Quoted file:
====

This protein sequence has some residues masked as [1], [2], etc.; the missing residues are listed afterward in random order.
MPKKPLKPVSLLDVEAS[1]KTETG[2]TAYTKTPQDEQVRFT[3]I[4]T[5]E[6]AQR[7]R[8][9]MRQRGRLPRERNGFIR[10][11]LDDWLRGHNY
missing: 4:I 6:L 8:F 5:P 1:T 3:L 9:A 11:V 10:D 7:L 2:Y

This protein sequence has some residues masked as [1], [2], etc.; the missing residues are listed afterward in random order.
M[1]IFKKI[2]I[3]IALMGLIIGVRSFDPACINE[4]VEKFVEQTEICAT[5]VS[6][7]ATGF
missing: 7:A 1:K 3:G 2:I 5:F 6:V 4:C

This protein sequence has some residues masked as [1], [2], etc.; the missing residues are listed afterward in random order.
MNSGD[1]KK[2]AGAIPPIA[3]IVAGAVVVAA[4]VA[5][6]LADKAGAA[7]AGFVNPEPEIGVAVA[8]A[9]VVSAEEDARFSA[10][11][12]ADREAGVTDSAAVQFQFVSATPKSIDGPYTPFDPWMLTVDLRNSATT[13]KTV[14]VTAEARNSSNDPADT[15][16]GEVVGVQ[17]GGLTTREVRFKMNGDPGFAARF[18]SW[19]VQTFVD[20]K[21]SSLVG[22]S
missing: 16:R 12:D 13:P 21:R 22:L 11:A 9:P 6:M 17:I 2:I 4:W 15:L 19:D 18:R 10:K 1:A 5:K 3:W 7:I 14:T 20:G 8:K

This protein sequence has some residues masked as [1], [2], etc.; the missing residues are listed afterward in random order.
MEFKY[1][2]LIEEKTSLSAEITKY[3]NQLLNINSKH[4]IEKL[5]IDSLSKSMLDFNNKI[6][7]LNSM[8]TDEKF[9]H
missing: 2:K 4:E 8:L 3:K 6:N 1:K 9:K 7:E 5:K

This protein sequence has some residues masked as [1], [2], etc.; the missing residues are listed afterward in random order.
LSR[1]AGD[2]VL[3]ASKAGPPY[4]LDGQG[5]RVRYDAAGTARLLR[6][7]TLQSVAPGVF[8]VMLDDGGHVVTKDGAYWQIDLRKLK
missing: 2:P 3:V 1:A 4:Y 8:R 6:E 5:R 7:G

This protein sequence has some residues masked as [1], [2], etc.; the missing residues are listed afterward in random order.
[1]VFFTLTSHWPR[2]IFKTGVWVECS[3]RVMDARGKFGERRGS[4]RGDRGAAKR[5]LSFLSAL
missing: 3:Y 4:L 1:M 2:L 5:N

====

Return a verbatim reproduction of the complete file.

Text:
This protein sequence has some residues masked as [1], [2], etc.; the missing residues are listed afterward in random order.
MPKKPLKPVSLLDVEAS[1]KTETG[2]TAYTKTPQDEQVRFT[3]I[4]T[5]E[6]AQR[7]R[8][9]MRQRGRLPRERNGFIR[10][11]LDDWLRGHNY
missing: 4:I 6:L 8:F 5:P 1:T 3:L 9:A 11:V 10:D 7:L 2:Y

This protein sequence has some residues masked as [1], [2], etc.; the missing residues are listed afterward in random order.
M[1]IFKKI[2]I[3]IALMGLIIGVRSFDPACINE[4]VEKFVEQTEICAT[5]VS[6][7]ATGF
missing: 7:A 1:K 3:G 2:I 5:F 6:V 4:C

This protein sequence has some residues masked as [1], [2], etc.; the missing residues are listed afterward in random order.
MNSGD[1]KK[2]AGAIPPIA[3]IVAGAVVVAA[4]VA[5][6]LADKAGAA[7]AGFVNPEPEIGVAVA[8]A[9]VVSAEEDARFSA[10][11][12]ADREAGVTDSAAVQFQFVSATPKSIDGPYTPFDPWMLTVDLRNSATT[13]KTV[14]VTAEARNSSNDPADT[15][16]GEVVGVQ[17]GGLTTREVRFKMNGDPGFAARF[18]SW[19]VQTFVD[20]K[21]SSLVG[22]S
missing: 16:R 12:D 13:P 21:R 22:L 11:A 9:P 6:M 17:I 2:I 4:W 15:L 19:D 18:R 10:K 1:A 5:K 3:W 7:I 14:T 20:G 8:K

This protein sequence has some residues masked as [1], [2], etc.; the missing residues are listed afterward in random order.
MEFKY[1][2]LIEEKTSLSAEITKY[3]NQLLNINSKH[4]IEKL[5]IDSLSKSMLDFNNKI[6][7]LNSM[8]TDEKF[9]H
missing: 2:K 4:E 8:L 3:K 6:N 1:K 9:K 7:E 5:K

This protein sequence has some residues masked as [1], [2], etc.; the missing residues are listed afterward in random order.
LSR[1]AGD[2]VL[3]ASKAGPPY[4]LDGQG[5]RVRYDAAGTARLLR[6][7]TLQSVAPGVF[8]VMLDDGGHVVTKDGAYWQIDLRKLK
missing: 2:P 3:V 1:A 4:Y 8:R 6:E 5:R 7:G

This protein sequence has some residues masked as [1], [2], etc.; the missing residues are listed afterward in random order.
[1]VFFTLTSHWPR[2]IFKTGVWVECS[3]RVMDARGKFGERRGS[4]RGDRGAAKR[5]LSFLSAL
missing: 3:Y 4:L 1:M 2:L 5:N